| 12.8°C Belfast

Lancaster: No need to panic


Stuart Lancaster insisted there was no need to press the panic button after England's defeat to South Africa

Stuart Lancaster insisted there was no need to press the panic button after England's defeat to South Africa

Stuart Lancaster insisted there was no need to press the panic button after England's defeat to South Africa

Stuart Lancaster insists there is no need to panic despite England's 31-28 loss to South Africa on Saturday - the team's fifth consecutive defeat.

England were far from their best at Twickenham and while two tries from David Wilson and Ben Morgan temporarily drew the Red Rose level at 20-20 in the second half, the Springboks ran out worthy winners.

The defeat, coming seven days after a convincing loss to New Zealand, furthers the suspicion England are a long way off winning the World Cup next year but Lancaster remains calm over his side's stuttering form.

"We'll not panic or lose our nerve and we'll not deviate from the course we're on," Lancaster said.

"We've played the top two sides in the world now and that's the benchmark for us.

"We've never said we're the finished article. When we took the roles in 2012 we knew we had to take a young group of players through some tough environments.

"Playing New Zealand first up (last week) was always going to be tough but we're not going to sit here and feel sorry for ourselves.

"I believe in the coaches, I believe in the players and I believe in what we're doing.

"It hurts to lose and to lose at Twickenham but the hurt can be turned into a positive.

"It's about learning who can and cannot deliver in 11 months' time because that's when it really does matter."

England were made to pay for a number of sloppy errors throughout the contest and a failure to adapt to the conditions on a wet afternoon in south London.

The Red Rose trailed 13-6 at half-time after Jan Serfontein intercepted Danny Care's pass for an early try and Cobus Reinach extended South Africa's lead with another score shortly after the restart.

Wilson and Morgan looked to have turned the match in England's favour with two driving touch-downs but Schalk Burger hit back immediately to put the Springboks in charge before Brad Barritt reduced the deficit late on.

"Having gone down 20-6, I thought the momentum we generated back in the game before we made any substitutions was a positive," Lancaster said.

"The frustration was giving points away when they didn't have to work hard to earn them.

"At international level every point matters and to give those points away early in the second half put us under some pressure."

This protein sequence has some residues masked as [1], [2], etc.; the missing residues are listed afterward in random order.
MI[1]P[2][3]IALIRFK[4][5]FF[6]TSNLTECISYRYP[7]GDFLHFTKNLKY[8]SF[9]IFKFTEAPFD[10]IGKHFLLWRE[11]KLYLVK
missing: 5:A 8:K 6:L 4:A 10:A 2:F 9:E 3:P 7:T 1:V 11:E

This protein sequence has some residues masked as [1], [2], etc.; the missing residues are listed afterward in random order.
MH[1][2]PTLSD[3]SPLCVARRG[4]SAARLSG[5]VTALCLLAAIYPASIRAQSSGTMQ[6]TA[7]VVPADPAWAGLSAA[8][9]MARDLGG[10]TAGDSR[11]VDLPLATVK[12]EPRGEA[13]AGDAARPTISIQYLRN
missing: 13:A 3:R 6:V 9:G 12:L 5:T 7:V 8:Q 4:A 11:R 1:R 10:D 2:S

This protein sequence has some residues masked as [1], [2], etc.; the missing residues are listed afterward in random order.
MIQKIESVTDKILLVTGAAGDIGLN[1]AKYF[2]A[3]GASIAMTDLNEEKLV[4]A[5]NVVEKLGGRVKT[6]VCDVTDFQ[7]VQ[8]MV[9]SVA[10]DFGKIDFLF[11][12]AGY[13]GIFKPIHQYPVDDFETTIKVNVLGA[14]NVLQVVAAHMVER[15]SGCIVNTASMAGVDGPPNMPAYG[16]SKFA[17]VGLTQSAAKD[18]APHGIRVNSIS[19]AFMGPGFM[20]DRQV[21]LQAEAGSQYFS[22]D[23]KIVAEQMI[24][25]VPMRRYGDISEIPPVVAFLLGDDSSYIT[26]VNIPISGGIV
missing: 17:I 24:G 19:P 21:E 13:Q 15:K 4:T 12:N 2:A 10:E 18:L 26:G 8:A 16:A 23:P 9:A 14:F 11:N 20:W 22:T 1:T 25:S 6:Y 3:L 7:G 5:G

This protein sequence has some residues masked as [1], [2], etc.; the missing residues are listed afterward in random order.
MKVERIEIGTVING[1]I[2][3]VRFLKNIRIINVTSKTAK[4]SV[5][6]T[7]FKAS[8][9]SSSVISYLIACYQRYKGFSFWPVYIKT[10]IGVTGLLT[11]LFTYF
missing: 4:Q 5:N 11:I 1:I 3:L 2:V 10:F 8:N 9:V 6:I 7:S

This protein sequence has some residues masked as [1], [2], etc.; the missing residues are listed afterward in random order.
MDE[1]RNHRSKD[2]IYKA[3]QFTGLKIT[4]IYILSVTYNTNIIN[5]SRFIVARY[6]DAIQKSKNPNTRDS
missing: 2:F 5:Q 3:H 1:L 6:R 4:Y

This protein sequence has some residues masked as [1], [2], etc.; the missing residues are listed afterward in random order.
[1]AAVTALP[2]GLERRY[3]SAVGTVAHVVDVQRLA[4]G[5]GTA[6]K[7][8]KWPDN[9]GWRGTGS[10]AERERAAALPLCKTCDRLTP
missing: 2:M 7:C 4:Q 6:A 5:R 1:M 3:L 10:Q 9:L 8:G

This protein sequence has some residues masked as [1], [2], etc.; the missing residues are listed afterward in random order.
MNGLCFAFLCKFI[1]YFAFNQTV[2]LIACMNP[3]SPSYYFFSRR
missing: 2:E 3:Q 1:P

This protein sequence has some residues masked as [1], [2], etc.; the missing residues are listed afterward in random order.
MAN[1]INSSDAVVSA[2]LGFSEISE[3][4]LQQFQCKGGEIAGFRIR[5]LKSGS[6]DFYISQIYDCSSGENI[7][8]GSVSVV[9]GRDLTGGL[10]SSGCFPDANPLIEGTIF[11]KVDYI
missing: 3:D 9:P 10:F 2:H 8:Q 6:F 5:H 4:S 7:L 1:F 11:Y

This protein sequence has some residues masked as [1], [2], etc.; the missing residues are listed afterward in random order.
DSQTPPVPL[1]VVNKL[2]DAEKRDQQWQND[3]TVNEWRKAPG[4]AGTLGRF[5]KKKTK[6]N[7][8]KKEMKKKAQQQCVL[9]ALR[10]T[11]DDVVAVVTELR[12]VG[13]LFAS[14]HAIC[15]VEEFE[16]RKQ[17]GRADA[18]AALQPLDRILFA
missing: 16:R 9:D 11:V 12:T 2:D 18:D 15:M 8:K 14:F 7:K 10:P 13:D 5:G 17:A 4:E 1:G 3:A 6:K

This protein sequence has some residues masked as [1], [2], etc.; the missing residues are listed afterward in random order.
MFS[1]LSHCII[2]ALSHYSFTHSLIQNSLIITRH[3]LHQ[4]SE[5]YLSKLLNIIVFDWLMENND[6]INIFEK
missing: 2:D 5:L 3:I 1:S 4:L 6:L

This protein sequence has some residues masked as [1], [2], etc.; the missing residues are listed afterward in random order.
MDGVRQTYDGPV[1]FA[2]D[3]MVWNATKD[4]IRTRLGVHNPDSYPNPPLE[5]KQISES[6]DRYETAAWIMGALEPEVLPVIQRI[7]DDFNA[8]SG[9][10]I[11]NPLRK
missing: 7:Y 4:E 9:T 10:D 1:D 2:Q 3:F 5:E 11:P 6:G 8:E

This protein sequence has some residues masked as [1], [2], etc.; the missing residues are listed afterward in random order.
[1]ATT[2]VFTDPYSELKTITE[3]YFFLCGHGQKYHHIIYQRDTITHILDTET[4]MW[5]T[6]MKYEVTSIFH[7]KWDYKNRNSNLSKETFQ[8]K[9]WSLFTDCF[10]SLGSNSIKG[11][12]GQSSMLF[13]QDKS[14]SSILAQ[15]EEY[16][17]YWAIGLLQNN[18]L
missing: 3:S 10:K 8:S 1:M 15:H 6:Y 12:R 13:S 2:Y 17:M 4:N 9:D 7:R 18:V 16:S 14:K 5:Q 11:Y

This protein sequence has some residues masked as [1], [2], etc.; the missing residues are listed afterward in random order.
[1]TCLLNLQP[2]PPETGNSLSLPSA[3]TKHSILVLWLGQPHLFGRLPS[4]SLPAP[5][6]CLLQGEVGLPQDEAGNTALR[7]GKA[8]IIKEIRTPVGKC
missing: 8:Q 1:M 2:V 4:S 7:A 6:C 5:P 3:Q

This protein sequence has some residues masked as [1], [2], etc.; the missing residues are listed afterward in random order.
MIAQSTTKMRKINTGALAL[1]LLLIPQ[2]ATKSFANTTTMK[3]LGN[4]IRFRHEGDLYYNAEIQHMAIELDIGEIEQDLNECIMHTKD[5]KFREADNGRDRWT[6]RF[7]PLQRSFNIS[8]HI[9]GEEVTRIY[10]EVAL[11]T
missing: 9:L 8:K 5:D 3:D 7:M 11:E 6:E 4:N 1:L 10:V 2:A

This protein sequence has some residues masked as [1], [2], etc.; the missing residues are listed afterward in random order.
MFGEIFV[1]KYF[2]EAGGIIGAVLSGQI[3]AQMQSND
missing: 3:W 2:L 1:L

Lancaster added: "It was one of those days when territory was going to be important and the South Africans benefited from our errors rather than constructing too much themselves.

"That's what we need to improve on. We need to be smarter if we're going to beat the top sides in the world as has been shown in the last two games."

England are expected to end their losing run next Saturday when they face a more generous opponent in Samoa, who are currently ranked 11th in the world rankings.

Lancaster is likely to give a number of fringe players the chance to impress before the team conclude their autumn campaign against Australia.

"This game probably confirms in my mind that it's the right thing to do," Lancaster said.

"We're not talking wholesale changes but there are some good players we need to find out about."

Lancaster added: "We need to narrow down in our minds who can deliver when the white-hot pressure is on in 11 months' time."

South Africa's victory represents a timely boost to the team's morale after a disappointing 29-15 defeat against Ireland last Saturday.

"I thought our defence was awesome," head coach Heyneke Meyer said.

"You have to play great rugby in these conditions without the ball and we used every single opportunity.

"Last week we didn't keep the ball, didn't respect the ball. Today I thought we were clinical and we took the right decisions."

The Springboks boss also believes England will turn their results around and go far at next year's World Cup.

"It's just a matter of time," Meyer added.

"You need luck, sometimes you make your own luck and then you get momentum.

"To play the All Blacks four times and then us, it's tough. That's what we found in the Rugby Championship well.

"I believe England can have a great World Cup and be a team in the final - h opefully we can meet them in the final at Twickenham."